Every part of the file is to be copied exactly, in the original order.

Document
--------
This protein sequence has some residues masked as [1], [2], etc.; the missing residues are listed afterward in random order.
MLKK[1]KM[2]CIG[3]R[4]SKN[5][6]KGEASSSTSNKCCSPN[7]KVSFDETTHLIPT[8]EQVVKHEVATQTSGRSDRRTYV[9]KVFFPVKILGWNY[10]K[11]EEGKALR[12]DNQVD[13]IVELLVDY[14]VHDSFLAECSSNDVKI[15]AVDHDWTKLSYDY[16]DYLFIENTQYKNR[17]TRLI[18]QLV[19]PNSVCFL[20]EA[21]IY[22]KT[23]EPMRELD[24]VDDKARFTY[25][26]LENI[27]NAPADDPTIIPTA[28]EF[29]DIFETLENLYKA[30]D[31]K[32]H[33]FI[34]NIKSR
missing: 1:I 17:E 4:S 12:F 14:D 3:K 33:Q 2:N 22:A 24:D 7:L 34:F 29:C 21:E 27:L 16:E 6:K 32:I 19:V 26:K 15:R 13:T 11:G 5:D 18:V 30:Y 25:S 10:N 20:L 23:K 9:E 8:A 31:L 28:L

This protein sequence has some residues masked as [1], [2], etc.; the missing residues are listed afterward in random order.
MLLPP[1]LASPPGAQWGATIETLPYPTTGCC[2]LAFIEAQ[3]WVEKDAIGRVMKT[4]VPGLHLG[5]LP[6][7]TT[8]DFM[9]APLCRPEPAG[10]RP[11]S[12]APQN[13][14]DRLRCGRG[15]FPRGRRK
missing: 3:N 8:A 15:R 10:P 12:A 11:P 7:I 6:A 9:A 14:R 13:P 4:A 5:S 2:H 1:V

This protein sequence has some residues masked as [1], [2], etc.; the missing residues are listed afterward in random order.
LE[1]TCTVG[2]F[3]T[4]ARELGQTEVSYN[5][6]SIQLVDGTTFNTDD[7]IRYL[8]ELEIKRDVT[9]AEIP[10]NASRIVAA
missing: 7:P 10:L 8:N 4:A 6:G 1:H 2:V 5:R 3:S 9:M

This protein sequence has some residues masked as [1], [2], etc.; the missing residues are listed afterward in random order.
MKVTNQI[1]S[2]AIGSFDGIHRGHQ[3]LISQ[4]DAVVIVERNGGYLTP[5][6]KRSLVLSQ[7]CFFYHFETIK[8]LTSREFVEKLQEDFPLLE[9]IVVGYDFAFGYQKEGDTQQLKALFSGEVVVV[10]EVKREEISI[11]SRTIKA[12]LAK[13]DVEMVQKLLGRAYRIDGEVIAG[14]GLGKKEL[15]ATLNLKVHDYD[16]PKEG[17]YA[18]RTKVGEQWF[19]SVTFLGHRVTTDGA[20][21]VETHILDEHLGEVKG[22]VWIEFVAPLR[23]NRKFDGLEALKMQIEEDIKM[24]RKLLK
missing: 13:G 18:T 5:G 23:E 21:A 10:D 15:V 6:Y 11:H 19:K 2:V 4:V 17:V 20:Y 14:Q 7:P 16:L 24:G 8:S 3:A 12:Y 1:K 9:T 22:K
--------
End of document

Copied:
This protein sequence has some residues masked as [1], [2], etc.; the missing residues are listed afterward in random order.
MLKK[1]KM[2]CIG[3]R[4]SKN[5][6]KGEASSSTSNKCCSPN[7]KVSFDETTHLIPT[8]EQVVKHEVATQTSGRSDRRTYV[9]KVFFPVKILGWNY[10]K[11]EEGKALR[12]DNQVD[13]IVELLVDY[14]VHDSFLAECSSNDVKI[15]AVDHDWTKLSYDY[16]DYLFIENTQYKNR[17]TRLI[18]QLV[19]PNSVCFL[20]EA[21]IY[22]KT[23]EPMRELD[24]VDDKARFTY[25][26]LENI[27]NAPADDPTIIPTA[28]EF[29]DIFETLENLYKA[30]D[31]K[32]H[33]FI[34]NIKSR
missing: 1:I 17:E 4:S 12:F 14:D 3:K 33:Q 2:N 22:A 24:D 7:L 34:F 29:C 21:E 27:L 16:E 6:K 32:I 19:V 26:K 15:R 13:T 11:G 5:D 18:V 30:Y 25:S 10:N 20:L 23:K 9:E 8:A 31:L 28:L

This protein sequence has some residues masked as [1], [2], etc.; the missing residues are listed afterward in random order.
MLLPP[1]LASPPGAQWGATIETLPYPTTGCC[2]LAFIEAQ[3]WVEKDAIGRVMKT[4]VPGLHLG[5]LP[6][7]TT[8]DFM[9]APLCRPEPAG[10]RP[11]S[12]APQN[13][14]DRLRCGRG[15]FPRGRRK
missing: 3:N 8:A 15:R 10:P 12:A 11:P 7:I 6:A 9:A 14:R 13:P 4:A 5:S 2:H 1:V

This protein sequence has some residues masked as [1], [2], etc.; the missing residues are listed afterward in random order.
LE[1]TCTVG[2]F[3]T[4]ARELGQTEVSYN[5][6]SIQLVDGTTFNTDD[7]IRYL[8]ELEIKRDVT[9]AEIP[10]NASRIVAA
missing: 7:P 10:L 8:N 4:A 6:G 1:H 2:V 5:R 3:S 9:M

This protein sequence has some residues masked as [1], [2], etc.; the missing residues are listed afterward in random order.
MKVTNQI[1]S[2]AIGSFDGIHRGHQ[3]LISQ[4]DAVVIVERNGGYLTP[5][6]KRSLVLSQ[7]CFFYHFETIK[8]LTSREFVEKLQEDFPLLE[9]IVVGYDFAFGYQKEGDTQQLKALFSGEVVVV[10]EVKREEISI[11]SRTIKA[12]LAK[13]DVEMVQKLLGRAYRIDGEVIAG[14]GLGKKEL[15]ATLNLKVHDYD[16]PKEG[17]YA[18]RTKVGEQWF[19]SVTFLGHRVTTDGA[20][21]VETHILDEHLGEVKG[22]VWIEFVAPLR[23]NRKFDGLEALKMQIEEDIKM[24]RKLLK
missing: 13:G 18:T 5:G 23:E 21:A 10:D 15:V 6:Y 11:H 19:K 2:V 4:V 17:V 20:Y 14:Q 7:P 16:L 24:G 8:S 3:A 12:Y 1:K 9:T 22:K